Vitamin A – “Acute symptoms drowsiness – irritability, abdominal pain, nausea, vomiting, increased brain pressure. Chronic – blurry vision & changes, swelling and pain of bones, poor appetite, dizziness, nausea and vomiting, sensitivity to sunlight, dry rough skin, itchy peeling skin, cracked finger nails, cracked skin around mouth, mouth ulcers, yellow skin, hair loss, respiratory infection, confusion.” Article here.
Vitamin B Family
B1 – “Blue colored lips, chest pain, feeling short of breath; black, bloody, or tarry stools, or coughing up blood or vomit that looks like coffee grounds, nausea, tight feeling in your throat, sweating, feeling warm, mild rash or itching, feeling restless, or tenderness or a hard lump where a thiamine injection was given.” Article here.
B2 – “Sun-induced eye damage, itching or numbing sensations, and orange-tinted urine.” Article here.
B6 – “Nerve damage, decreased sensation to touch, temperature, and vibration, loss of balance or coordination, numbness in your feet or around your mouth, clumsiness in your hands, or feeling tired, nausea, headache, drowsiness, mild numbness or tinkling.” Article here.
B12 – “Restenosis (reoccurrence of narrowing of a blood vessel) after stent placement, high blood pressure, acne, rash, itchy or burning skin, pink or red skin discoloration, facial flushing, urine discoloration, numbness, nausea, difficulty swallowing, diarrhea, increase in blood volume and red blood cells, low potassium levels, gout flare-up.” Article here.
Vitamin C – “Diarrhea nausea vomiting heartburn abdominal bloating and cramps headache insomnia kidney stones.” Article here.
Vitamin D – “Buildup of calcium in your blood (hypercalcemia), which can cause poor appetite, nausea and vomiting. Weakness, frequent urination and kidney problems also may occur.” Article here.
Vitamin E – “If you have a condition such as heart disease or diabetes, do not take doses of 400 IU/day or more. Some research suggests that high doses might increase the chance of death and possibly cause other serious side effects. The higher the dose, the greater the risk of serious side effects. There is some concern that vitamin E might increase the chance of having a serious stroke called hemorrhagic stroke, which is bleeding into the brain. Some research shows that taking vitamin E in doses of 300-800 IU each day might increase the chance of this kind of stroke by 22%. However, in contrast, vitamin E might decrease the chance of having a less severe stroke called an ischemic stroke.” Article here.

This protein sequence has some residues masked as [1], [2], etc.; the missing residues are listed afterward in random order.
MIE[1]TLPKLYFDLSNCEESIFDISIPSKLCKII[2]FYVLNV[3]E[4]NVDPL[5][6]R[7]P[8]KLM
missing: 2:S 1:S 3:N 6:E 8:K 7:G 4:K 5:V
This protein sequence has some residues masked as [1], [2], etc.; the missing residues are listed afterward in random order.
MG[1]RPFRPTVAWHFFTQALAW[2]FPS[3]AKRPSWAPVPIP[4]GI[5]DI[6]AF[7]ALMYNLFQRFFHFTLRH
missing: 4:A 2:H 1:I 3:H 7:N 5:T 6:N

Iron – “Symptoms of an iron overdose include nausea, diarrhea, black stools, vomiting blood, a metallic taste in your mouth, stomach pain, fever and headache, which sometimes but not always occur within an hour of taking too many iron supplements. If you don’t get treatment, more severe overdose symptoms may include dizziness, chills, drowsiness, and pale or flushed skin, fast or weak pulse and low blood pressure.” Article here.
Folic Acid – “Less serious side effects include digestive problems, nausea, loss of appetite, bloating, gas, a bitter or unpleasant taste in the mouth, sleep disturbances, depression, excessive excitement, irritability and a zinc deficiency. More severe signs include psychotic behavior, numbness or tingling, mouth pain, weakness, trouble concentrating, confusion, fatigue and even seizures. An allergic reaction to folic acid may cause wheezing, swelling of the face and throat or a skin rash.” Article here.
Magnesium – “Doses less than 350 mg daily are safe for most adults. When taken in very large amounts, magnesium is POSSIBLY UNSAFE. Large doses might cause too much magnesium to build up in the body, causing serious side effects including an irregular heartbeat, low blood pressure, confusion, slowed breathing, coma, and death.” Article here.
Do older and inactive individuals require less vitamins? Well, this is not actually the case. As we grow older we tend to consume less calories, which means less food and therefore less vitamins from the foods we eat. This would indicate vitamin supplements may be needed. This article explains…Nutrition Over 70; A guide to Senior Dietary Needs. Published findings and talking with friends and family, however, ARE NOT to replace conversations about vitamins and supplements with a physician or their referral to a licensed and certified nutritionist.
There are no health risks when the body absorbs vitamins through a balanced diet of whole and natural foods. There is, however, a greater risk of toxicity from vitamins through dietary supplements and fortified foods. Best way to plan for the New Year…make an appointment with your General Practitioner, if you haven’t already. Discuss your physical fitness goals and review your everyday eating habits along with vitamin and supplement needs. AND, READ THOSE LABELS! Just because a bottle labels a certain vitamin doesn’t mean it doesn’t also contain other vitamins. Duplicity of vitamins can be toxic!